At the conclusion of the Personal Development Conference, Nov. 19-20, Dr. Shellie Stewart spoke with students and faculty in the Performing Arts Center.
“I sought Shellie Stewart as the closing speaker because I have heard him speak and was familiar with his work,” principal Gary Minnick said. “While he always emphasizes the importance of education, literacy in particular, he does it through the amazing story of his rise from a heartbreaking childhood to great success in radio and in business. His story is more than one of overcoming adversity, however. It is also one of forgiveness and healing between individuals and the races. It was a valuable lesson to help our students understand that adversity and differences do not have to embitter us or keep us from success in life.”
Stewart’s life as a child was not a fairytale. Stewart witnessed his mother being killed by the hands of his drunken father at a very young age. He was then abandoned, along with his other brothers, by his father on the back porch where they only had a mattress to lay on. In order to survive, Stewart had to look in trashcans for food. Despite the problems that were going on at home, he still went to school.
“It was interesting that someone with so much tragedy during their childhood, could overcome it and use what tools he had in life to make his life better,” junior Stephen Gilbert said. “It’s a lesson that we can all use in our own lives.”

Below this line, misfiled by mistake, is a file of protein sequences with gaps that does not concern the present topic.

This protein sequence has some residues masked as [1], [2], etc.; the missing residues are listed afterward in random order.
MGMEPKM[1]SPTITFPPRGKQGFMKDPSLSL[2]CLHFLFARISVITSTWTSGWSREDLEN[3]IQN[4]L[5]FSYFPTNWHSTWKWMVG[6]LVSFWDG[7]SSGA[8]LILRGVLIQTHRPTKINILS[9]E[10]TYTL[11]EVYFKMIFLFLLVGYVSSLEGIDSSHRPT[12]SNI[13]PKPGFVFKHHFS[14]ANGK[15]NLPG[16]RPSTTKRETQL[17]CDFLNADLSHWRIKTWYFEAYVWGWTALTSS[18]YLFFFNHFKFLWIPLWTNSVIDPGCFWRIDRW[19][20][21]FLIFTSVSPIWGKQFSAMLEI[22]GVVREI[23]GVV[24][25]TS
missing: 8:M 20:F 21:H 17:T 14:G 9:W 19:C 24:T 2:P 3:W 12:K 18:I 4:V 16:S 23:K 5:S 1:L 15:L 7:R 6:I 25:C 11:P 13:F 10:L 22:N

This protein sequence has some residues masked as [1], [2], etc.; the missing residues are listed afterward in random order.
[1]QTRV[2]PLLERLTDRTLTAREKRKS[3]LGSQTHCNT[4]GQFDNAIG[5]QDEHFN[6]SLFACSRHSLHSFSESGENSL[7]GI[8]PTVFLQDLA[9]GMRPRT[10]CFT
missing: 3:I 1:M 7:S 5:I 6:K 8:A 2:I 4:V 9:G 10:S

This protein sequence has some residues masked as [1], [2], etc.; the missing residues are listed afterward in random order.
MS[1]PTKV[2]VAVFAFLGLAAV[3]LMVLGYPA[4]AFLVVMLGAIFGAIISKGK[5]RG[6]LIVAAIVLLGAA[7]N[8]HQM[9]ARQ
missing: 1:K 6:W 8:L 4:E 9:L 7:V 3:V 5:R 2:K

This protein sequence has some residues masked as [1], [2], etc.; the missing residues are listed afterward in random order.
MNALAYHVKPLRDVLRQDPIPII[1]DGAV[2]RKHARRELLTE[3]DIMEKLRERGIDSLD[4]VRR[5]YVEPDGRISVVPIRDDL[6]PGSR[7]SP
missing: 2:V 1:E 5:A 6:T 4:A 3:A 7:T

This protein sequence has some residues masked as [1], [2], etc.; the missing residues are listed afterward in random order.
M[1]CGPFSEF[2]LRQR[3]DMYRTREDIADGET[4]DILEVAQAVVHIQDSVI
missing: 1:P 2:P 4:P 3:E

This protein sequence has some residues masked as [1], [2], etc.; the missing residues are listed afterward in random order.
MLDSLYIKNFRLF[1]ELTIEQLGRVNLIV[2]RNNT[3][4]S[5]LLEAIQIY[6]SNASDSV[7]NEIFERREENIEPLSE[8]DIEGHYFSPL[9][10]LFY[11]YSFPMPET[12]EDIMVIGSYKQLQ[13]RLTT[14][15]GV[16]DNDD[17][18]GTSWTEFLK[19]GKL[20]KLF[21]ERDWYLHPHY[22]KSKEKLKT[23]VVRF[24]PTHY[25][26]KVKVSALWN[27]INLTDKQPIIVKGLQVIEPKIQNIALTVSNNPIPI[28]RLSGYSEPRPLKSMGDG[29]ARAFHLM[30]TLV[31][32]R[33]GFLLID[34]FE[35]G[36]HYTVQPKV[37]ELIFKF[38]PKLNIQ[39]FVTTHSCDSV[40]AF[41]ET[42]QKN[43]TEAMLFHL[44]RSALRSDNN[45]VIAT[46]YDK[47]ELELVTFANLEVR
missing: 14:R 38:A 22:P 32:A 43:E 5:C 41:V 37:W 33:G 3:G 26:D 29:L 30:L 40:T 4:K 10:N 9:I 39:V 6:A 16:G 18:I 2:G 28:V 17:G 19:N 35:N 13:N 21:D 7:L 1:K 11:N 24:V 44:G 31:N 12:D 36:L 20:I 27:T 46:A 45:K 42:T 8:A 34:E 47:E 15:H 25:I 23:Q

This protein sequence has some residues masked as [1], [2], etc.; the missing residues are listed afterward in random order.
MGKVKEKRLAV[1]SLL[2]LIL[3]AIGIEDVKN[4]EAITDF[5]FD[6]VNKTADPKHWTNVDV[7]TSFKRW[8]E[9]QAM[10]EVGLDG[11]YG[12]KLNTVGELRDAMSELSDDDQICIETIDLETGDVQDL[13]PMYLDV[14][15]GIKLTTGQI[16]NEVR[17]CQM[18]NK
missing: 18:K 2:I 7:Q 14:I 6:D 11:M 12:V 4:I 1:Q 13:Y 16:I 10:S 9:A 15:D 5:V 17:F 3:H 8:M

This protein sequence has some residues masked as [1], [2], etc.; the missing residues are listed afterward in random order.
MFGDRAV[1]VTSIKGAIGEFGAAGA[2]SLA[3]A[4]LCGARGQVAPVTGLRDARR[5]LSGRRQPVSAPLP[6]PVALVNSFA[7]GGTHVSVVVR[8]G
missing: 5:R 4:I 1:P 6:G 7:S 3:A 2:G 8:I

At his school, Stewart’s teacher gave him hope and encouragement. His teacher told him, “Get an education, learn how to read and you can be anything you want to be”. Stewart took his teacher’s advice and learned to read. The ability to read help mold him into the person he is today. Shellie Stewart is the founder of the Mattie C. Stewart Foundation. This foundation works to decrease the dropout rate.
“You can’t get through life successfully without knowing how to read,” junior Ariana Falkner said. “It’s a basic necessity in life.”
Throughout his speech, Stewart gave students inspiration and encouraged them to be anything they want to be. The abuse from his father and the encouragement from his teacher helped him become who is. Stewart took his problems and turned them around and helped thousands.
“Overall I was very impressed with his speech,” junior Alli Burr said. “The experiences he spoke about were something we can all learn from no matter our life situation.”